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How oxygen gets there

Cytochrome c oxidase has alternative paths for oxygen diffusion to the active center

Oeiras, 9.12.2014

Given the importance of oxygen for life on this planet you would expect everything was known about how living organisms make use of it. But no one knows for instance how oxygen reaches the active center of cytochrome c oxidase, the enzyme actually using oxygen in aerobic respiration. Computational Biologists at ITQB (Protein Modelling and Molecular Simulation Labs) looked into how oxygen diffuses inside this enzyme, just to uncover two new paths that oxygen could take to reach the active center. The results challenge previous conclusions from the available structural data and are now published in PLoS Computational Biology.

Researchers gain insight into the mechanism of enzymes by looking at their tridimensional structure. The structure can be determined experimentally by NMR or X-ray diffraction but not all details are accessible to these techniques. This is where simulation methods step in. Starting from the structural data, researchers simulate diffusion mechanisms on the computer, both to complement the available information and to generate new hypothesis for experimentalists to test. This is what ITQB researchers did for cytochrome c oxidase, the terminal enzyme of the respiratory chain in bacteria and mitochondria. Cytochrome c oxidase catalyses the reduction of molecular oxygen to water, while generating a proton gradient necessary for storing energy in the form of ATP (the purpose of aerobic respiration in the first place). But for the reaction to occur, oxygen needs to access the enzyme active site, so the question is: how does it get there?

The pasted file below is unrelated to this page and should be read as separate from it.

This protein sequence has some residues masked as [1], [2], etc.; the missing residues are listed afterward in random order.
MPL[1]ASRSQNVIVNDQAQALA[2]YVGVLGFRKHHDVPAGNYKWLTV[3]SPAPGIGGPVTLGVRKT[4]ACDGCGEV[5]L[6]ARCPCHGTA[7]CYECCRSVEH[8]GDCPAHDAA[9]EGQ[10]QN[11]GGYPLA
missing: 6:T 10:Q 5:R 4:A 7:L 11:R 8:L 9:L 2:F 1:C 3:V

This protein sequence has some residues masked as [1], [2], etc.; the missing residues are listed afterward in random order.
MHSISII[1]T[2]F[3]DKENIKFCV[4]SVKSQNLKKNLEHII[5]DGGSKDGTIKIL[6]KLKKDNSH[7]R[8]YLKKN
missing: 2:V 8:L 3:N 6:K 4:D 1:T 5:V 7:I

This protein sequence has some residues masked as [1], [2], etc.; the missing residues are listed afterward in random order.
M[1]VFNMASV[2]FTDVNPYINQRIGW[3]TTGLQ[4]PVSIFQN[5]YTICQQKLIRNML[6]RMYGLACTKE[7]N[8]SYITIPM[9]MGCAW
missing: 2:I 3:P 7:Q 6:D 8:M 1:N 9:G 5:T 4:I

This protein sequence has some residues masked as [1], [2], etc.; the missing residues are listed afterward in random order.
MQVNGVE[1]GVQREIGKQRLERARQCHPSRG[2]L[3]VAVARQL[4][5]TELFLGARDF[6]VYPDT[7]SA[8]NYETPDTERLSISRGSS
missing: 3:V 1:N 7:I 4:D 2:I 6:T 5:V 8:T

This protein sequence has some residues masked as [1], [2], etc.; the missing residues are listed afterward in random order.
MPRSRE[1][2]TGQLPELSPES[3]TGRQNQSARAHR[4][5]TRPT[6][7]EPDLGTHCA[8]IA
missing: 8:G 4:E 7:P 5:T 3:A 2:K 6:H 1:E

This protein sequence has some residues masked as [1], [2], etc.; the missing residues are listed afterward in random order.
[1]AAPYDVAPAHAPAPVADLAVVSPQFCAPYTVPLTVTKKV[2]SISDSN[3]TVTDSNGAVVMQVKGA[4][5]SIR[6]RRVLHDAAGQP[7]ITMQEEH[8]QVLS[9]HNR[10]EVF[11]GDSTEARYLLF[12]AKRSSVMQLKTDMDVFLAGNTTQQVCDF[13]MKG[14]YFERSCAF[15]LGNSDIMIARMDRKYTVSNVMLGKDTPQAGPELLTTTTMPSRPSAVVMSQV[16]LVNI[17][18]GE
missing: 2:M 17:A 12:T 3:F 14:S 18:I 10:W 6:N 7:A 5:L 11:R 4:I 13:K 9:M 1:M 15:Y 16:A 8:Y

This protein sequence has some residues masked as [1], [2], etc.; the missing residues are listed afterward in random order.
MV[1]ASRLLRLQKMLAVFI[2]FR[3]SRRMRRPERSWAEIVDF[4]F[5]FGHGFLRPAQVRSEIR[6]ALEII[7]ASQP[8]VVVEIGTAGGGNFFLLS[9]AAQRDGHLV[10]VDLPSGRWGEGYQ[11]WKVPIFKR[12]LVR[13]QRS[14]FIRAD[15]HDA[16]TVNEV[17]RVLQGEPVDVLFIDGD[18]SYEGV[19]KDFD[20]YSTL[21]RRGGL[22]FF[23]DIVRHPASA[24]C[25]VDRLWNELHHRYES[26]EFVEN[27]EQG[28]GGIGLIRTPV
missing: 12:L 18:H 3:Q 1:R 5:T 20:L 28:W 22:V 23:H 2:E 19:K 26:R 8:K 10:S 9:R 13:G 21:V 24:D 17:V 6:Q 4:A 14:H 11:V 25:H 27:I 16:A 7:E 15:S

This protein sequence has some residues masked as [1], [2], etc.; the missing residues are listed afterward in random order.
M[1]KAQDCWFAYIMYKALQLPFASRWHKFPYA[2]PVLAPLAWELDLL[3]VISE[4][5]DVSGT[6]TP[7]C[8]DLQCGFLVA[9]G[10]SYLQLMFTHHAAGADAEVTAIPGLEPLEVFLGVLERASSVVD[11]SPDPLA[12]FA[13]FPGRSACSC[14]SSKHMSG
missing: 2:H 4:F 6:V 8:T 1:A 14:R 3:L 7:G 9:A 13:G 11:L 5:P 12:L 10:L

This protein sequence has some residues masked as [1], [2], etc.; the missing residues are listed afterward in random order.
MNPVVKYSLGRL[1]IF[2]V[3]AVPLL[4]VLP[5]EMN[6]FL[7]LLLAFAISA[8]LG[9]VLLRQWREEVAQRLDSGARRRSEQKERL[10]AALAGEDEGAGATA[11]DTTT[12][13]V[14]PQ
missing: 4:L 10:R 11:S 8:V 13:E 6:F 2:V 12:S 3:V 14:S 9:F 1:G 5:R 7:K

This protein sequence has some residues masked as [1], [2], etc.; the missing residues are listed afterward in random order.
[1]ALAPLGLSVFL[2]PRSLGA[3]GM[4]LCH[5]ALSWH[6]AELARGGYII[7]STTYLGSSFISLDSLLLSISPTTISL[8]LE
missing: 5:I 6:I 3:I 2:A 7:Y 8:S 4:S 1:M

In a computational effort equivalent to 10.6 years of a single CPU, researchers tested the likelihood of oxygen to occupy every single space within the enzyme by calculating the energy associated with each position. The aim of all these calculations is to find adjoining low-energy (high probability) spaces, which could form a channel from the outside of the enzyme to its active center. Using this method, researchers noticed that the single channel predicted by the structural data had a high energy barrier close to the active center, making it an unlikely path. However, they could also identify two alternative and energetically favorable channels for oxygen to diffuse to the active center.

Data from the molecular simulations suggest that these new oxygen paths inside cytochrome c oxidase are not visible in the tridimensional structure because they are transient channels; the channels form as oxygen travels inside the enzyme, making its way through the flexible aminoacid residues as it moves inwards. By tinkering with specific aminoacid residues in cytochrome c oxidase, experimentalists should be able to test if oxygen uses these, for now hypothetical, channels and which one(s) it prefers.

Original Article

PLoS Computational Biology (2014) 10 (12): e1004010

Exploring O2 Diffusion in A-Type Cytochrome c Oxidases: Molecular Dynamics Simulations Uncover Two Alternative Channels towards the Binuclear Site

A. Sofia F. Oliveira, João M. Damas, António M. Baptista, Cláudio M. Soares

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